Saturday, December 01, 2007
| 9:01:38 AM IST (+05:30 GMT)
0 Comments | 580 Views | Copyright: IANS
Panaji, Dec 1 (IANS) They landed in Singur without the intention of making a film. But as the batons rained on villagers and a Marxist government worked hard to push through a small car venture, some filmmakers decided not to stay mute bystanders.
'Whose Land Is It Anyway?', a 40-minute English language film by the Kolkata-based FreeBird Productions, has made it to the International Film Festival of India (IFFI) 2007 currently under way here.
It is about the ongoing peasant movement in Singur, fighting to save their 1,000 acres of farmland from being acquired by the state government of West Bengal for a car manufacturing factory by industrial giant Tatas. Singur is a town in Hooghly district where protests flared up in December last year.
'This land is fertile and produces at least four crops per year. Wasting it on industry will completely destroy the biodiversity and ecology of the land, and rob 50,000 people of their livelihoods,' says the team that made the film.
The film depicts the brutality with which the spirit of the protesting people is sought to be broken - police batons falling on unarmed villages, journalists being blocked from hearing protesting leaders...
On screen, the violence comes across as brutal, but the concern of the filmmakers and urban-educated middle classes also come across in giving a voice to people on the sidelines as India rushes headlong into growth-driven 'development'.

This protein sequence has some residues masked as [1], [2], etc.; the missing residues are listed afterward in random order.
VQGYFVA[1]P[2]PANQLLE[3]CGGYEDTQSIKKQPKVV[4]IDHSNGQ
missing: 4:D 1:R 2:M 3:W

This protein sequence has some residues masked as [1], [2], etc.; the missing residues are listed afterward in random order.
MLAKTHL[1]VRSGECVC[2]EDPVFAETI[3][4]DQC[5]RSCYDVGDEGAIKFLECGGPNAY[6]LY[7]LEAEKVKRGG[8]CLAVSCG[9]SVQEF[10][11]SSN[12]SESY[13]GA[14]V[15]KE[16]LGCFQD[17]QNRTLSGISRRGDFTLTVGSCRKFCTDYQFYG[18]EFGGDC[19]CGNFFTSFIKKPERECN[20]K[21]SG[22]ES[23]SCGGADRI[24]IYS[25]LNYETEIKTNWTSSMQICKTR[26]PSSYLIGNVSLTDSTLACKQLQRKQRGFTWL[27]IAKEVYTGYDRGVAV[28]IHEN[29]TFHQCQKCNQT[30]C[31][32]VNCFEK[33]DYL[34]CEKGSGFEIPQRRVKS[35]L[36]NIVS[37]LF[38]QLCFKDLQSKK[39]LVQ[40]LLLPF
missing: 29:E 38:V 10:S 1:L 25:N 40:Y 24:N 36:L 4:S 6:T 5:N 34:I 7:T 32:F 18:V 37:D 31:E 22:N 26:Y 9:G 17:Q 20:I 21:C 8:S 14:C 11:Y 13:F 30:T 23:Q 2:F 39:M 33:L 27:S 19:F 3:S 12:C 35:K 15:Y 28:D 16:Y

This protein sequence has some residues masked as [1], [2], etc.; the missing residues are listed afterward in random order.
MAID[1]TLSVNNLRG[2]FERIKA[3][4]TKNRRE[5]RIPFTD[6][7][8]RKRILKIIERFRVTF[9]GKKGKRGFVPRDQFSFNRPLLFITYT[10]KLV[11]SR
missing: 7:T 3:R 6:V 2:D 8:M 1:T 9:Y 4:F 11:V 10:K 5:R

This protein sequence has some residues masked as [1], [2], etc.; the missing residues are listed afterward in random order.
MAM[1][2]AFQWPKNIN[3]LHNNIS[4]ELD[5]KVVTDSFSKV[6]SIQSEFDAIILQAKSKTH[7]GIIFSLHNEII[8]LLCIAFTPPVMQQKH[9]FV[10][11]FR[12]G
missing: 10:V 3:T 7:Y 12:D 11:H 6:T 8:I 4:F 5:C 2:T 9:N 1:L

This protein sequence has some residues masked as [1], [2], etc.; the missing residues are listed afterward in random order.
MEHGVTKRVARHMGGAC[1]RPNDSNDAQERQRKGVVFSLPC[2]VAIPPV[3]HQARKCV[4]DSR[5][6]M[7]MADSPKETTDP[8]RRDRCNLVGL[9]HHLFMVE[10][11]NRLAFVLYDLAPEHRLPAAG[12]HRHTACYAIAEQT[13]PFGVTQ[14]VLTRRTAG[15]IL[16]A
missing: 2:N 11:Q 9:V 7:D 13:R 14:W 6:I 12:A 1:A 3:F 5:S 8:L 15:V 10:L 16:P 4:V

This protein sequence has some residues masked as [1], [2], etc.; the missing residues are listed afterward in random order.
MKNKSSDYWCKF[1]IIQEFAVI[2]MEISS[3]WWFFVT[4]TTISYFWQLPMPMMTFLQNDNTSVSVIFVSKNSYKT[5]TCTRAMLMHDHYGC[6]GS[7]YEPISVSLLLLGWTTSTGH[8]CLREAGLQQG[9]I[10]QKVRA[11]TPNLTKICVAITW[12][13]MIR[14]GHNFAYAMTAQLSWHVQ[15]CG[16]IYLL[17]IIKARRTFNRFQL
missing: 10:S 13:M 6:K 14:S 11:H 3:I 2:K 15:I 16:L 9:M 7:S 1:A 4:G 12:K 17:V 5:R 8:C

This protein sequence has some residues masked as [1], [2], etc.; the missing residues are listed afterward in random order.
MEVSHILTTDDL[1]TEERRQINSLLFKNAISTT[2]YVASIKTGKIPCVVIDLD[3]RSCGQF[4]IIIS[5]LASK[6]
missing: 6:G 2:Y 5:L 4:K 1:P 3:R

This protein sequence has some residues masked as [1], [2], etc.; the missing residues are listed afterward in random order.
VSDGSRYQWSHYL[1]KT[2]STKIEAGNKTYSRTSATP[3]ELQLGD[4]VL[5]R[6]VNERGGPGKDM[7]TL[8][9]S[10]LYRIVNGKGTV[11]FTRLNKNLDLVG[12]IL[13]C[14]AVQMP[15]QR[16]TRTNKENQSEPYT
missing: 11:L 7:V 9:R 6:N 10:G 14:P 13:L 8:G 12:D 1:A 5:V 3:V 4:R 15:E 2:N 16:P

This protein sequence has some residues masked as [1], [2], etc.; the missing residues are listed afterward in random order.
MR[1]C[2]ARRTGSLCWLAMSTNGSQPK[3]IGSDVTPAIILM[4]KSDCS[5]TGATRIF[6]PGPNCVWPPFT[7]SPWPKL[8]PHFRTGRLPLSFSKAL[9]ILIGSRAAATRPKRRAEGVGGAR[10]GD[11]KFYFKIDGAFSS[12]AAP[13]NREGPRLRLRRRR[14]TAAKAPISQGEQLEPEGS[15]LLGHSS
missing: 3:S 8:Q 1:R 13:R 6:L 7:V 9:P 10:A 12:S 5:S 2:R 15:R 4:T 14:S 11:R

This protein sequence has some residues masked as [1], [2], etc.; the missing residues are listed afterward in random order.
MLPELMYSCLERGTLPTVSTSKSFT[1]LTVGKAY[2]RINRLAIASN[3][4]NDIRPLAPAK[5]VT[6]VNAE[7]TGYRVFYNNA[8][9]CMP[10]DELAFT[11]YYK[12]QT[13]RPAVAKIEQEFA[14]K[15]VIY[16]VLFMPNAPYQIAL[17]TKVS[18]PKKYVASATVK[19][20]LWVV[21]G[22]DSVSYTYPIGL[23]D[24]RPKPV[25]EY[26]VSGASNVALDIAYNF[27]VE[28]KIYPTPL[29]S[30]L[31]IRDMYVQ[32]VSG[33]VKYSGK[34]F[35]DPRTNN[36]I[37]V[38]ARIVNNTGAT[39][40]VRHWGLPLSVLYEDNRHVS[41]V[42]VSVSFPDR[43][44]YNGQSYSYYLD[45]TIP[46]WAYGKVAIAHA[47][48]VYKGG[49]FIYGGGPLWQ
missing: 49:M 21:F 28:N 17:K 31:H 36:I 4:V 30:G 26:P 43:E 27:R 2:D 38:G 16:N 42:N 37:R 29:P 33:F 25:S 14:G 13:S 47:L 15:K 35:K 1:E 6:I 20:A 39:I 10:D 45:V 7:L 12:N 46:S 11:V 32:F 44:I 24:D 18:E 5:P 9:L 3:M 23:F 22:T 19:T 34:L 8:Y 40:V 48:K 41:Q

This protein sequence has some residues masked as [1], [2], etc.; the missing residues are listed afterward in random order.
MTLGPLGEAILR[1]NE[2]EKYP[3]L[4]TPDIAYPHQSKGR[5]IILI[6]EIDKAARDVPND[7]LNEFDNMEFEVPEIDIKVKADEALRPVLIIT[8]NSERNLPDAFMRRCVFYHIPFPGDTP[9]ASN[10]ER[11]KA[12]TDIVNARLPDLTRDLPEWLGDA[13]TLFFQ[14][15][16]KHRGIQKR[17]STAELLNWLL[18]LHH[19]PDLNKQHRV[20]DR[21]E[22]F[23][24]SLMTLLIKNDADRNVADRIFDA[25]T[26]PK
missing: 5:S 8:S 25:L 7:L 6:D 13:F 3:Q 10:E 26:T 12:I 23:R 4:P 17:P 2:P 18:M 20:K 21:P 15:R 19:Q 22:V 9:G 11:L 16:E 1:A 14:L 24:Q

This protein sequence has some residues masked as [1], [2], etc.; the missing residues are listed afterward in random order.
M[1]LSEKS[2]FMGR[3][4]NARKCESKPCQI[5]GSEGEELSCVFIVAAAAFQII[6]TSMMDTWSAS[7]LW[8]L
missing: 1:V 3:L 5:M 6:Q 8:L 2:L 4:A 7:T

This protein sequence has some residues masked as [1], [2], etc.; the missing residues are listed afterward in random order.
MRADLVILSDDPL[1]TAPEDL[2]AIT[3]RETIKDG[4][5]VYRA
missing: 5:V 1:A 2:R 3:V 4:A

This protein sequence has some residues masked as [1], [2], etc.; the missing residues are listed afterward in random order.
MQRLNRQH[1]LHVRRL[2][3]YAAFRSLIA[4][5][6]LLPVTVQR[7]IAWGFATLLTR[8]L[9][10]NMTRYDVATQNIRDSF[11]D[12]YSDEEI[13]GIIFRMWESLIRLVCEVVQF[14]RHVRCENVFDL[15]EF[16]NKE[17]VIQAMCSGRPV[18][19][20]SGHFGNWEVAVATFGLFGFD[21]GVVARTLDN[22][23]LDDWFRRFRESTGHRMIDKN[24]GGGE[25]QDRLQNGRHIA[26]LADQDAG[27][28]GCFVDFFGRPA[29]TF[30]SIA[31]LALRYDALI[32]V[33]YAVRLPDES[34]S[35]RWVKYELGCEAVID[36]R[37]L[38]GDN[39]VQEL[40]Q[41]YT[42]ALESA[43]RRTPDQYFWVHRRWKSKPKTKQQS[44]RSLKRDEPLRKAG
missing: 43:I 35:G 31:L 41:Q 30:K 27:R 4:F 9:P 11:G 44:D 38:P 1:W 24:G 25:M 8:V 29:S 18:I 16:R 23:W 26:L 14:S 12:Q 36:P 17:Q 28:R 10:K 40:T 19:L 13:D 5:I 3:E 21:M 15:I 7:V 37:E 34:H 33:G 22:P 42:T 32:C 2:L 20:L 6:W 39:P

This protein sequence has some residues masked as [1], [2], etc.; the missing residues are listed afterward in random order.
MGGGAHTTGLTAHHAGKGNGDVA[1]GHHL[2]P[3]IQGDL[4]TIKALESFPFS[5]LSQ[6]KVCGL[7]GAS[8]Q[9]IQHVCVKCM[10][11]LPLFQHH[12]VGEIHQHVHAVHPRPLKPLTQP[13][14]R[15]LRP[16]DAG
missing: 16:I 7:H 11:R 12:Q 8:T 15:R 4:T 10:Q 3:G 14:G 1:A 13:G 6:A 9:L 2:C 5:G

Director Ladly Mukhopadhyaya, who could not be present for the screening, has argued that the factory would employ a maximum of 1,000 people, the government is blocking the people's right to information and the protest is not being listened to by those in power. The media is also being used as a propaganda tool, the film team alleged.
FreeBird Productions executive producer Swati Chakraborty said they also made a film on the other protests, at Nandigram, another site of peasant protests in West Bengal.
'We were very happy this film was selected (for the state-run) IFFI,' Chakraborty told IANS. 'We never expected it.'
Their firm, which calls itself an 'association of like-minded film professionals whose common goal is to generate quality work', does work mainly for the Central Institute of Indian Languages at Mysore.
'We didn't mean to make this film. It just evolved and happened,' said Chakraborty. Their Nandigram film was made in 2007 itself, and they sell both at Rs.200, affordable enough to make their work reach the common man.
'TV is not doing anything at all for the documentary film in India till now. If (some big network) takes the initiative to show documentary films, then it would be good.'
FreeBird's next work is a 12-film series on Sikkimese language and culture groups. It is being made for viewership via the northeastern television channels.
'We were very sad that the Communist government could take such a stand (against common villagers),' said Chakraborty. 'Development cannot be done without taking people into account,' she said, speaking before the screening of the film, shot between September 2006 and March 2007.
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